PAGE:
2019 Postscript: Leftover snippets from the year that was
15 Jan 2020
2019 was a big year for the Expert Panel Roundtable. The range of topics expanded, and we had more participation from more contributors than ever before. In closing out the year of contemplative discussions, we came across some final observations to share. They can serve both as a postscript for 2019 and a teaser for a whole new year of industry conversations in our Expert Panel Roundtable in 2020.
[On how the security industry can help protect the environment:] Green energy is often harvested in remote locations so there is an inherent security need to protect them. Solar farms, for instance, are a big business and increasingly becoming an important generator of energy, making them an obvious target for security breaches. The latest and best integrated security systems are essential in ensuring the safety and smooth operations of these facilities. On a more direct level, energy efficiency is an important consideration for modern security systems. For example, most CCTV systems now feature LED lighting which uses less energy as well as offering excellent performance. Many systems also use POE to lower power usage and integrated security systems require fewer sensors for the whole system to stay alert between incidences. Equally, CCTV and intruder detection solutions can be used to help stop people fly-tipping waste in illegal and unsuitable places or to monitor the escape of dangerous chemicals or substances into the environment by careless businesses or individuals.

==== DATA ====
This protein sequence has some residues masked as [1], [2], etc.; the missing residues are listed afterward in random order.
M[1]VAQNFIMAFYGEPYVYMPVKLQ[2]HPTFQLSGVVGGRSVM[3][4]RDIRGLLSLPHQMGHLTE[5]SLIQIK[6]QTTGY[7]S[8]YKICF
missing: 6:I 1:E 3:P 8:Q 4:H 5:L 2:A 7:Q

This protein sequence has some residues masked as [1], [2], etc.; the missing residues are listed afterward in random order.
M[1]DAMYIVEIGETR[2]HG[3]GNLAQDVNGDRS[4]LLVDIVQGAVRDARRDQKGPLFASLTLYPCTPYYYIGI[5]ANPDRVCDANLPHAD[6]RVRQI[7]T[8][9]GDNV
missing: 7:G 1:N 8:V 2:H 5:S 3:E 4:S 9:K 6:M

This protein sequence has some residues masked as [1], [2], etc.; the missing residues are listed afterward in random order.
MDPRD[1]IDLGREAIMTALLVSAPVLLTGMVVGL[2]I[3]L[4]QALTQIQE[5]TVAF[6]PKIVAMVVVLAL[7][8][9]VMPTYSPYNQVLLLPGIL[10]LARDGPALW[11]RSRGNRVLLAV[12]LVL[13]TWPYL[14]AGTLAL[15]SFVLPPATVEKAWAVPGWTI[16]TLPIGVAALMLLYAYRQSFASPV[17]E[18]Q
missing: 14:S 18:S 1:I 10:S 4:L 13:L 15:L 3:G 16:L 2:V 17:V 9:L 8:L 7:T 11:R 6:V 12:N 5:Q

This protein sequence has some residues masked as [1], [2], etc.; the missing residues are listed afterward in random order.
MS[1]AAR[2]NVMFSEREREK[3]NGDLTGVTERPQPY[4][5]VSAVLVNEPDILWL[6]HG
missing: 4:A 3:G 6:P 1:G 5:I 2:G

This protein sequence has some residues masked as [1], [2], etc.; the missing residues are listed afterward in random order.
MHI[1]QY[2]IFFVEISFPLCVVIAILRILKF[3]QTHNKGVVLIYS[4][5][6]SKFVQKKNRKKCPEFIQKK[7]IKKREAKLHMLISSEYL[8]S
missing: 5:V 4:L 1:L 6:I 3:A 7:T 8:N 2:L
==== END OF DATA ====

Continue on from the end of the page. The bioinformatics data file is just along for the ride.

[On the impact of wearable technologies:] Wearables have generated a lot of interest, particularly in the secured and safe city sector. Over the last several years, law enforcement agencies have expressed a greater need for eyes and ears on the ground during high-risk tactical operations to better protect officers and civilians. The general public has also desired more accountability and transparency about interactions between police officers and citizens, wanting to prevent incidents of unnecessary force. Body-worn cameras were viewed as a valuable tool to address these objectives. In 2017, Congress passed the Safer Officers and Safer Citizens Act, which allocates $100 million annually to help law enforcement agencies implement body-worn cameras. Since then, body-worn cameras have experienced continued demand. While body-worn cameras have aided in crime deterrence, they are much more advanced today. They feature new artificial intelligence technologies and connectivity capabilities. These enhancements allow body-worn cameras to act as smart sensors and IoT devices that enable real-time intelligence and faster data sharing across city, security and public safety agencies for a more proactive approach to city safety.
[On the impact of the general economy on security in 2019:] The economic boon that the U.S. has enjoyed over the last few years has had far-reaching positive impacts to the physical security industry. The most obvious is a dramatic increase in new construction, which means more buildings needing physical security infrastructure. But it’s also led to more Wall Street funds now available for more research into areas like AI, analytics, and other enabling technologies that physical security manufacturers can leverage. If there’s a negative impact, it’s that a lower unemployment rate means it’s more difficult to recruit talent.
Look for our Expert Panel Roundtable feature to continue throughout 2020. We welcome diverse voices from the industry to participate. Please contact firstname.lastname@example.org to receive a list of upcoming questions.
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